By George Monkhouse

Imagine your life without all the drama. No more extreme highs and lows, roller coaster moods, or debilitating stress. You are emotionally balanced.

How do you feel? Healthy? Strong? Confident? Free?

A style of acupuncture known as Five Element focuses on helping us achieve this kind of emotional balance in our lives. By understanding some of the basic tenets of Five Element acupuncture, we can resolve emotional patterns that hold us back.

In Five Element theory, emotional health happens when there is balance among the five natural elements—Water, Wood, Fire, Earth and Metal.

Each of these five elements is associated with an emotion that embodies its qualities:

Water = fear
Wood = anger
Fire = joy
Earth = worry
Metal = grief

Anger is not always ugly

Let’s take Wood as an example of the interplay between an element and its respective emotion, in this case anger.

In nature, wood attacks its way into the world. Like a seed that pushes its stem up through the earth, against gravity, wood strives to keep growing toward sunlight.

This is a beautiful thing. So is anger when it is channeled appropriately and balanced by other emotions. Yet anger in modern society harbors a negative connotation. Anger as we think of it fails to capture the wood-like qualities that make it essential.

If anger is expressed creatively, it becomes a healthy erupting force that allows us to make positive changes in our lives. It helps us turn compassion into action. A balanced Wood element translates into what we generally think of as constructiveness.

The opposite of this, of course, is destructiveness, the kind of anger that usually comes to mind when we hear the word. If Wood/anger is too forceful (or too weak), it will become destructive to its surroundings, wreaking havoc on your emotional state.

We are not bound by our emotions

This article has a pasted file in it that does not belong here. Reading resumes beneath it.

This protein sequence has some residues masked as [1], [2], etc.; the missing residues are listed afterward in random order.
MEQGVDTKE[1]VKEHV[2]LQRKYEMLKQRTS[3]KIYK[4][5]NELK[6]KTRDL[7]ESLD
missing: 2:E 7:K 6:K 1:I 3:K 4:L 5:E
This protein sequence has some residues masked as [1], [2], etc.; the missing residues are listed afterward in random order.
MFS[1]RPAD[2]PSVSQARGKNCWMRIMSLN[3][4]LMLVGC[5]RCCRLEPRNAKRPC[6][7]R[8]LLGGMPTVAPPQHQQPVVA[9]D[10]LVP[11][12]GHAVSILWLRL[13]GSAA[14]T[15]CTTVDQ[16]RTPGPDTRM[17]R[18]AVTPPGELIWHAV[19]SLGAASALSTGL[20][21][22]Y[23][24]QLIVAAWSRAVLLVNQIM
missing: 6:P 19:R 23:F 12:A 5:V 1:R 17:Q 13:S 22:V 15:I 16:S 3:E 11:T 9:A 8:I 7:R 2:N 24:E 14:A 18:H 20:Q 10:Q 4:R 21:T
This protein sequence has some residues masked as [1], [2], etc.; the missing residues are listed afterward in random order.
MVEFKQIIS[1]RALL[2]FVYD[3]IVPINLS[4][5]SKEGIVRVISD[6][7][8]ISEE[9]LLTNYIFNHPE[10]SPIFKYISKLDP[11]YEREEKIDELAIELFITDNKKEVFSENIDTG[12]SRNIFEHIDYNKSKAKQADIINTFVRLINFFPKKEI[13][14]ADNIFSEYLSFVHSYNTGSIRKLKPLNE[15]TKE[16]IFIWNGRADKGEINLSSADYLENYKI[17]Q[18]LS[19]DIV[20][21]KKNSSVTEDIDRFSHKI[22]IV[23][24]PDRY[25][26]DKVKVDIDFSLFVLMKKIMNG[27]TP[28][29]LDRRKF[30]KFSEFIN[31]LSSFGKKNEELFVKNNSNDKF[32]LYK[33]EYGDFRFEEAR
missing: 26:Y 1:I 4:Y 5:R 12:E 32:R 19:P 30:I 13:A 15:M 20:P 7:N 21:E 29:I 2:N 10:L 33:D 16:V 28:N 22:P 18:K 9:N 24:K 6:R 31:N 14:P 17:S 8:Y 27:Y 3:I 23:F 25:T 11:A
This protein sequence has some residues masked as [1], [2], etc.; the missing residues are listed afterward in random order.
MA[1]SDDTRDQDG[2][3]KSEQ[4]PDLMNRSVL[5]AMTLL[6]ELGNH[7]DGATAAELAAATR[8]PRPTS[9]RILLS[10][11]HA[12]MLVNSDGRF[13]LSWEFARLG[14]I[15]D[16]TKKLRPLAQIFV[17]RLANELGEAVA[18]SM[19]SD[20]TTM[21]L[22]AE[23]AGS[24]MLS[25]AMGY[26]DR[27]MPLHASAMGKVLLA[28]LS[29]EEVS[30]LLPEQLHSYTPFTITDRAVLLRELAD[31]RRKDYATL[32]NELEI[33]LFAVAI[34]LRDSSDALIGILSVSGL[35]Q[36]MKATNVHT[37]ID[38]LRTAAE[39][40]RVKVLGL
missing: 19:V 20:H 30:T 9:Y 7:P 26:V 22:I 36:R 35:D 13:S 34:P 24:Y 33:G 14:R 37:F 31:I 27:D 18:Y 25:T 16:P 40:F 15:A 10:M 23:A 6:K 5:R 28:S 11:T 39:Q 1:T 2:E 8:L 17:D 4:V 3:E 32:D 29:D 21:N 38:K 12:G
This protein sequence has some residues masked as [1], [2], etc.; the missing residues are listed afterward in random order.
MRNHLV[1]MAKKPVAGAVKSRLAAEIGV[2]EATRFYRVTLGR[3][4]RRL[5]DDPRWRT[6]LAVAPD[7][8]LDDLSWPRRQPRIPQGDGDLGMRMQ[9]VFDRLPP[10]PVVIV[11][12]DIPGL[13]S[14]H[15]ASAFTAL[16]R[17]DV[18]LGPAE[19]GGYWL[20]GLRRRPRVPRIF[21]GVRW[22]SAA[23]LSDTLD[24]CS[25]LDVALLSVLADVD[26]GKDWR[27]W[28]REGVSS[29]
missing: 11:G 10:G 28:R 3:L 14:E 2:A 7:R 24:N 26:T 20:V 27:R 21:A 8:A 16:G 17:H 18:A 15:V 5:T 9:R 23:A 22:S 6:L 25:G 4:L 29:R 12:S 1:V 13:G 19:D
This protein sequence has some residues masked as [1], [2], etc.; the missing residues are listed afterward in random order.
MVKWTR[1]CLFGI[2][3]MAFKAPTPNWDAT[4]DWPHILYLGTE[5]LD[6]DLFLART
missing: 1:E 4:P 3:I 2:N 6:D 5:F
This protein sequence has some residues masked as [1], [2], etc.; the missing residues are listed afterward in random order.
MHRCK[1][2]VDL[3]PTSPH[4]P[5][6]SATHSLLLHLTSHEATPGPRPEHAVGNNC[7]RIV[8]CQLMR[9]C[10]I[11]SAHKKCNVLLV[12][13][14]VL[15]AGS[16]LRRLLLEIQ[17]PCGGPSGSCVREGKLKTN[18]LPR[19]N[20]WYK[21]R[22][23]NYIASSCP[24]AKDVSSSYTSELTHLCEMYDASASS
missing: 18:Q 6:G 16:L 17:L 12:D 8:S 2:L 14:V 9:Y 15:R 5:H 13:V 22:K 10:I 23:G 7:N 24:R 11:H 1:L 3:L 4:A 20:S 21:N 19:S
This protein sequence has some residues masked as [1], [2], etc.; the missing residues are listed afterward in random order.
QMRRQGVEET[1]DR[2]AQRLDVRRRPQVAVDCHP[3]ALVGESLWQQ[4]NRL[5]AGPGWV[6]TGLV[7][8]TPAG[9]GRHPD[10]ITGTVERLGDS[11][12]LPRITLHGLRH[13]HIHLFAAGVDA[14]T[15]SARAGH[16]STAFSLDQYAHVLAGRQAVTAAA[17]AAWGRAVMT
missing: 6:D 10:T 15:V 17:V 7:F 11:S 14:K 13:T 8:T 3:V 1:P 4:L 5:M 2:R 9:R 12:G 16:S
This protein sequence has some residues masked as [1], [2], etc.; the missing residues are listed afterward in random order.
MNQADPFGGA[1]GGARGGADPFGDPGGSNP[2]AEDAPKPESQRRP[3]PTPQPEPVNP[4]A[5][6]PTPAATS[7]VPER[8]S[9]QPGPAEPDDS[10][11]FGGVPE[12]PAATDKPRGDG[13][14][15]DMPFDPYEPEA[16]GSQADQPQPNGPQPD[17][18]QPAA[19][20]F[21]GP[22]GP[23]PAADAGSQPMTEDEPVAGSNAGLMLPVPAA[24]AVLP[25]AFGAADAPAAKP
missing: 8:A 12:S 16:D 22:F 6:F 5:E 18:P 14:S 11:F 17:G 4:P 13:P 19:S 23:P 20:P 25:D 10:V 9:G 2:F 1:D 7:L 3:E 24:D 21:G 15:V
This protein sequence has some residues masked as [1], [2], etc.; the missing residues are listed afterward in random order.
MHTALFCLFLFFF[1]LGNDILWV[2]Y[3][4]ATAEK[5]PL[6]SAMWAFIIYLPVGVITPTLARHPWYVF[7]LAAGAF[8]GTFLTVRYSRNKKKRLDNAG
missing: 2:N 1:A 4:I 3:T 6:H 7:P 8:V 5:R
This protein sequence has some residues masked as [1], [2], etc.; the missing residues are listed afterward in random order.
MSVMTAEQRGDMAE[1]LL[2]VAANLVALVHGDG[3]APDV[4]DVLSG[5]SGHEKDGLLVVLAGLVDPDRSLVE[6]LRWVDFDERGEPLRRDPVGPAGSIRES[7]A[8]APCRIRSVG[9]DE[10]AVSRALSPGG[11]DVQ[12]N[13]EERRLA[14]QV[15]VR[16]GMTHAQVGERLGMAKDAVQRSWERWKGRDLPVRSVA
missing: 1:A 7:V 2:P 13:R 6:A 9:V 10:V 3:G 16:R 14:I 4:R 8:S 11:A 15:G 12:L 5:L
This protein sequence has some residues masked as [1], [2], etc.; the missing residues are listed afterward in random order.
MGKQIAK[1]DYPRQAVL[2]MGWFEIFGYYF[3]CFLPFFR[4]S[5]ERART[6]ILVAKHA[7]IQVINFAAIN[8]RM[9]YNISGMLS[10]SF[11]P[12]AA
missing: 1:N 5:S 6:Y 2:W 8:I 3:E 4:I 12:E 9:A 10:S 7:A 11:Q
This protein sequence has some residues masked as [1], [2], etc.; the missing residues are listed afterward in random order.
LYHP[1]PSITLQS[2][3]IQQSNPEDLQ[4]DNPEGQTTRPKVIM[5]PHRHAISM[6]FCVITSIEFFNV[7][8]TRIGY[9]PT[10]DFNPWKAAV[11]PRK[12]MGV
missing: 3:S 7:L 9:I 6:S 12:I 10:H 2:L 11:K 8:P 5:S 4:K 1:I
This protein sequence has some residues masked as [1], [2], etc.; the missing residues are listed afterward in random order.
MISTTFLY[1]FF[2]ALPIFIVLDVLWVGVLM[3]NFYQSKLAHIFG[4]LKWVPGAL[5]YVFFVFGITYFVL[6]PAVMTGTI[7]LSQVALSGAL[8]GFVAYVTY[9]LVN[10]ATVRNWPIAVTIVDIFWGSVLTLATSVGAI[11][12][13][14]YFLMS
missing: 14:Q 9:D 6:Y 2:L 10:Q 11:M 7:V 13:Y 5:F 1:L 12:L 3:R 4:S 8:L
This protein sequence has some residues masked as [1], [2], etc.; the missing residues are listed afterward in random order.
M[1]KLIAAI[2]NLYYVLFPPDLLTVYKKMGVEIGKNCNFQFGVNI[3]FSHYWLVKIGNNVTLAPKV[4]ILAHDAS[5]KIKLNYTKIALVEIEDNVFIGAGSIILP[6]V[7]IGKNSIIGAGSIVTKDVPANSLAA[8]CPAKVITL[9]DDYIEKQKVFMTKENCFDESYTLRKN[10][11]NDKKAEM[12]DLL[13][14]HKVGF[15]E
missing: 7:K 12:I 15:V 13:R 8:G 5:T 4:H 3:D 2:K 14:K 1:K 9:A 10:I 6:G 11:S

Each element’s emotion has a counterbalance, an aspect that keeps the primary emotion in check. When we feel ourselves becoming out of balance emotionally, meditating on the dominant emotion’s counterbalance as expressed in nature can help reframe our state of mind.

As I mentioned, the counterbalance to the destructive kind of anger is compassion. Here are the counterbalances for the other emotions:

Joy (Fire) is counterbalanced by sadness
Worry (Earth) is counterbalanced by sympathy
Grief (Metal) is counterbalanced by respect
Fear (Water) is counterbalanced by trust

Joy expresses the spark that lights up the darkness. When there is too little joy, our Fire element cannot rise, causing sadness and depression to occur. The other end of the spectrum, excessive joy without the sadness counterbalance, can be problematic as well, sometimes leading to bipolar or mania. In Western culture, we’re unfamiliar with the concept of too much joy, but from an acupuncture perspective, the goal is always balance—having too much joy is as troubling as having too little.

Earth’s sympathy means giving nourishment where it is lacking. It is a warm embrace that brings comfort and restores peace. When Earth is unbalanced, worry/over thinking occurs, or an inability to give and receive sympathy.

Grief is the sense of loss that’s felt when, like the sharp, harsh edges of metal, something is cut away from us against our wishes. To ensure a balanced Metal element, we must find respect within ourselves, for what we have lost as well as the metallic strength that we still possess.

Like water, which naturally descends, fear is the sinking feeling of a bleak future. Fear causes resistance because we are unsure about what lay ahead. Trust resolves fear by reminding us that we can fluidly move around obstacles and eventually wear them down.

Contrary to popular belief, we are not bound by our emotions. By becoming aware of our emotional tendencies and focusing on their counterbalances when needed, we can achieve emotional independence and maturity.

Photo by Sara Calabro

george monkhouse_london, englandGeorge Monkhouse practices acupuncture and qigong, and writes about becoming self empowered through acupuncture, in London, England. He became interested in acupuncture through the Taoist concepts of Yin and Yang and the five elements as ways to establish balance, harmony and vitality in our lives. Learn more about George on his website.

Like this article?

There’s more where it came from. Get AcuTake delivered to your inbox.